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Even the Present Isn’t the Future – Religion and Politics

I’ve said it before, but cannot say it often enough. Each lesson in life is a challenge to us. It is put in place for us to deal with, so that we may learn, and aspire to things greater than those the which we have previously come to understand, and with which we can hope to make a better, more complete future.

Here I am saying it again, this time about a lesson that I have been learning for the majority of my days on Planet Earth.

As is so often the case, the “gelling of” this lesson was born out of a simple statement, made about something that seems to have little bearing on the nugget of wisdom in question.

The essence of the statement considered is, “Because folks don’t seem to be concerned about children outside the womb, it seems amazing to me that they care about those not yet born.”

To begin with, this statement is errant in that, most of the folks I know, who worry themselves about the unborn, have every bit as much concern about those already born as they do about those in the womb. The difference between them, is that those in the womb are being killed—not dying, mind you, being killed—at an ever more ridiculous pace. On top of this, they have, if it can be imagined, even less ability to defend their existence than even the youngest of those outside the womb, much less those who are older.

That’s not to say that there aren’t children outside the womb both being killed, and dying. There are a good many so, and they are around the World, as well as here at home. The funny thing is, as a rule, there is little killing in the United States (none sanctioned by sensible humans) and comparative to the rest of the planet, very few dying. And of those dying, work is being done every day to limit their number—to keep them from being memories of grief to their parents other family, and caretakers.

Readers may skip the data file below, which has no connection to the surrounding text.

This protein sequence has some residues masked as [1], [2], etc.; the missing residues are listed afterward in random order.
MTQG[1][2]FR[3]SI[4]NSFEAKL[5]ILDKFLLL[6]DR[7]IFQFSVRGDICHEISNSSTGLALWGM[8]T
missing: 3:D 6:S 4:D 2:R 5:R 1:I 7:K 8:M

In this, I digress. The thing I wanted to be clear upon, is that even those whose lives appear at present, to be horribly bad, have a chance at futures that cannot presently be imagined.

Clearly, it is possible for things to become better or worse for pretty much any and every body.

You can be quite sure, prior to his diagnosis, that the former captain of industry, Steve Jobs thought he had a good many more years left to him. Sadly for him, those he loved, and the folks who loved him, it was not to be the case.

On the other side of that same coin though, a quick look at that individual’s life should make it clear that things can go in just the opposite direction. Mr Jobs spent a good deal of time “on top of the World.” To be fair, even prior to his apparently untimely demise, and even the diagnosis that portended it, he also had some times that were not nearly so wonderful.

And the former head of Starbucks, Howard Schultz can be said to have had a “rough start.” Up to this point though, that doesn’t seem to indicate his “end.” Imagine coming from “the projects” and considering a run for the United States presidency! Like him or not, you have to admit the story is more than a little inspirational.